From 7 to 29. Should I be worried? Or just keep monitoring?


Peaksaver PlusSeven cents per hour. That’s what the energy monitor was showing me a moment before I plugged in the kettle. Then it jumped to 29 cents. Wow! And this is mid-peak time, too, my new energy monitor warns. Should I be worried?

Better cut back on the tea if I want to conserve energy.

It did the same last night when we turned on the microwave at dinner time, but that was off-peak. Still, that’s pretty high, compared to seven cents. Those two devices seem to be the biggest energy hogs we have.

I need to do some calculating, however, to figure out real costs. What does five minutes’ worth of microwave heating translate to in terms of KWH used, and costs? I need a new app…

Energy monitorI’m reading the real-time display on my new energy monitoring toy tool and it’s telling me a lot about how I use electricity. It gives me that geeky satisfaction of watching data flow, just having it in front of me.

I got it when I signed up for the Peaksaver Plus program through Collus/Powerstream. Collingwood residents would have received a notice about the program in their last utility bill. If not, you can read about it here.*

The program (for homes with central air only, it seems), offers a free digital, touch-screen thermostat (Peaksaver Plus) and the wireless In-Home Energy Display. Free. For both. As in no charge, no additional billing, no hidden costs.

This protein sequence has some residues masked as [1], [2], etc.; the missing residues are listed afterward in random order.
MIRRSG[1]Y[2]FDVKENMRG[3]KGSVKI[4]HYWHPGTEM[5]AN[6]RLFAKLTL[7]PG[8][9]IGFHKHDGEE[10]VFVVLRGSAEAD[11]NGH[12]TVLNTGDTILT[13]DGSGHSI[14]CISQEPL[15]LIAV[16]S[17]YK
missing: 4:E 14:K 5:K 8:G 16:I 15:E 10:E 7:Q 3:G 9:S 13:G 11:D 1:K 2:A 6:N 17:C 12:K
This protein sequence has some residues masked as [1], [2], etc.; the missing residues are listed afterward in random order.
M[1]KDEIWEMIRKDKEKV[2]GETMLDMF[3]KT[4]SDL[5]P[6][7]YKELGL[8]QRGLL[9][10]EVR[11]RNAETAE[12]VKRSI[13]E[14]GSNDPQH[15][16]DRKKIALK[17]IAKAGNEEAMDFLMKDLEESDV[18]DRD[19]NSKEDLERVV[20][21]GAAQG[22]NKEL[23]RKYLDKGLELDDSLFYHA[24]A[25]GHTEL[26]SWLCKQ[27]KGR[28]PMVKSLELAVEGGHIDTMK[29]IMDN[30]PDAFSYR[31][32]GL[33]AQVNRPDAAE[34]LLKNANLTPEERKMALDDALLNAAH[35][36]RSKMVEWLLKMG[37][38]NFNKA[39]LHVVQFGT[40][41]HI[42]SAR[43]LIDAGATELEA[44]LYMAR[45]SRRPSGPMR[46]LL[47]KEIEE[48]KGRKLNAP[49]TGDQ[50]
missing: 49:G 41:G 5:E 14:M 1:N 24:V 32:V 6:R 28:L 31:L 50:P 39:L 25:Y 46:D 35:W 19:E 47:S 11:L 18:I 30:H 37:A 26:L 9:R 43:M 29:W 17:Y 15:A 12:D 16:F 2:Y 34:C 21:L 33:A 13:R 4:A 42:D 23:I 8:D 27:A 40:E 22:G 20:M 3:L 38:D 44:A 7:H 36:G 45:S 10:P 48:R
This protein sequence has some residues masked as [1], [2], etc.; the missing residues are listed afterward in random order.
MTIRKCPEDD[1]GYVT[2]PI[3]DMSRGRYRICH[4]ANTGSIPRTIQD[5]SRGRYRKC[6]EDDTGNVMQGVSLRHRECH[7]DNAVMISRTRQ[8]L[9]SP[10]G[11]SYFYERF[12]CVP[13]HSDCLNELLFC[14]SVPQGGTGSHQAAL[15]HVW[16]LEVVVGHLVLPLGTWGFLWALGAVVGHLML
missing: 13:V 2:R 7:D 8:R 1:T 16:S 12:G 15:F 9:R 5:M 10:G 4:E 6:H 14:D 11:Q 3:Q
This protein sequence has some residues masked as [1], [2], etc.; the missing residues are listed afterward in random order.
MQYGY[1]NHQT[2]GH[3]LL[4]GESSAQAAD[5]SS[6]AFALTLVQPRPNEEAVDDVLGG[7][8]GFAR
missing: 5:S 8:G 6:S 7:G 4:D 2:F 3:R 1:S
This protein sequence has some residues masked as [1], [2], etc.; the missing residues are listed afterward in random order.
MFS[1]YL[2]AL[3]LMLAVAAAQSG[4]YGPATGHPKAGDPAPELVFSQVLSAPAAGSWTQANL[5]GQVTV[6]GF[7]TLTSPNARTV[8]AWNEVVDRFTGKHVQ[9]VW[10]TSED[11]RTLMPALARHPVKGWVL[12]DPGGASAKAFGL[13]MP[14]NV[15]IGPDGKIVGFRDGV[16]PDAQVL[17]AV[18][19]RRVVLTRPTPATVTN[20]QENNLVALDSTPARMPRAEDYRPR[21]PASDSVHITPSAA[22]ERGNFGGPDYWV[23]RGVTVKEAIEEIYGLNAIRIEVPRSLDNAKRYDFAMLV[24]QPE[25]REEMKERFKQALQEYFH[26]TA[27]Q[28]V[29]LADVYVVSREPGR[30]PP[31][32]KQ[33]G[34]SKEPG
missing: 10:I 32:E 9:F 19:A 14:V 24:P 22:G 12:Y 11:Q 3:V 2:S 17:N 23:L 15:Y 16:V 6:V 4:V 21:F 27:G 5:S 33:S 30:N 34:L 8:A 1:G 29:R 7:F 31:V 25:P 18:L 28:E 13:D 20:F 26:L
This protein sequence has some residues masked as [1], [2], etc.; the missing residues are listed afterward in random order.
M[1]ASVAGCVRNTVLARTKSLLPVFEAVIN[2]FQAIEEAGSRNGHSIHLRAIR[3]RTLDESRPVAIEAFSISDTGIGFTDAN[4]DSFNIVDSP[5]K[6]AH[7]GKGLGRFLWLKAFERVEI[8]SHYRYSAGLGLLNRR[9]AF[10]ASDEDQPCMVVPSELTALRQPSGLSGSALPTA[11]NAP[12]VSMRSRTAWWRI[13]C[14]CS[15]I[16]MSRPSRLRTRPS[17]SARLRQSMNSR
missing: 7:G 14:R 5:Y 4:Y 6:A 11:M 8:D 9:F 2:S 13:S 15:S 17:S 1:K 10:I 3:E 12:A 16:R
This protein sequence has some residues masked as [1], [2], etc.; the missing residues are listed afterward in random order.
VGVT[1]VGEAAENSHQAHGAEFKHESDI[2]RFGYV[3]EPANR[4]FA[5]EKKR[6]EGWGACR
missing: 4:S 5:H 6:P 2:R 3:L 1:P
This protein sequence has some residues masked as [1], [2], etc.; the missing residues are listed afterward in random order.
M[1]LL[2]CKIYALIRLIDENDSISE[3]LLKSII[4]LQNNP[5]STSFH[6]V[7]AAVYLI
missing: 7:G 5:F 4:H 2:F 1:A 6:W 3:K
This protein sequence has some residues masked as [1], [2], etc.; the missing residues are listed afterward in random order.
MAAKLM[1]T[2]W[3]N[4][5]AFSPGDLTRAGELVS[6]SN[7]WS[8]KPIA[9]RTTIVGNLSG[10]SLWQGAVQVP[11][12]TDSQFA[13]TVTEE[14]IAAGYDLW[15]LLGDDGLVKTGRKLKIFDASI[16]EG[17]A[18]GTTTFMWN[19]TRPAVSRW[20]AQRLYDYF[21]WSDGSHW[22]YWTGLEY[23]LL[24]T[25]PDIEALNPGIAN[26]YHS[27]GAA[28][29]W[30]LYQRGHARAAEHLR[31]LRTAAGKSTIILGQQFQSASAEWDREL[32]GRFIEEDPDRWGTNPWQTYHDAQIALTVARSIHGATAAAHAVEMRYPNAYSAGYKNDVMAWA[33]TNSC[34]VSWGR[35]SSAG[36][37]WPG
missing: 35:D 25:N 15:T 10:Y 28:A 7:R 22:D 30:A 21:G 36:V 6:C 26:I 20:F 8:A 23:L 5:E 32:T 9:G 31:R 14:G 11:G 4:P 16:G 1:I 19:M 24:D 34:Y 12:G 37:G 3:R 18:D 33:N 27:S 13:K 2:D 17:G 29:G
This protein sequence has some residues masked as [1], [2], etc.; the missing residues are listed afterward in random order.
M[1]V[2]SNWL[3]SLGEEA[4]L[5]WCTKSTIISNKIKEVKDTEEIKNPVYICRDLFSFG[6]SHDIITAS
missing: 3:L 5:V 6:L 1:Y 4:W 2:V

The stick behind this magnanimous carrot is simple: to reduce energy usage. The thermostat is connected wirelessly to the utility’s computers. If the power demand on the grid looks like it’s going to exceed capacity and cause a brownout, the utility can raise the temperature of your air conditioning by two degrees for 15 minutes to lighten the load. Does it all by itself.

Seems like a pretty good idea to me. After all, we don’t use the A/C a lot, and even when we do, the effect is a small change for a short time.

It won’t affect the winter heat (which is gas), so why not? Everyone has to do their part for our environment.

We’ve been using programmable digital thermostats for a couple of decades now. They really make a difference to your gas bill. Not least of all because, since it’s programmed, you never forget to turn the thermostat down when you leave the house. Or when you go to bed at night. Plus they are more accurate than the old manual, analog system. You get 68 degrees when you ask for it, not 70 or 72.Besides, the digital thermosat is cool, very programmable, and touch-screen. Not quite an iPad, but nonetheless, it’s pretty neat. And it runs off power from the furnace – not on batteries like the previous one (which always seemed to go dead on the coldest nights of the year…).

Our gas bill dropped significantly when we installed one.

Digital thermosat

We tend to keep our place naturally cool in winter and warm in summer. We let the temperature fall to 61 or 62F at night, and it’s set for 65 during the day when I’m here alone or we’re away. It only goes up to 70 in morning and at dinner. We don’t use the A/C except on the most severely hot-humid days. So I think we’re already pretty conscientious about energy. We both figure we can dress warmly, and we have a gas fireplace so we can heat one room when we’re cold, not the whole house.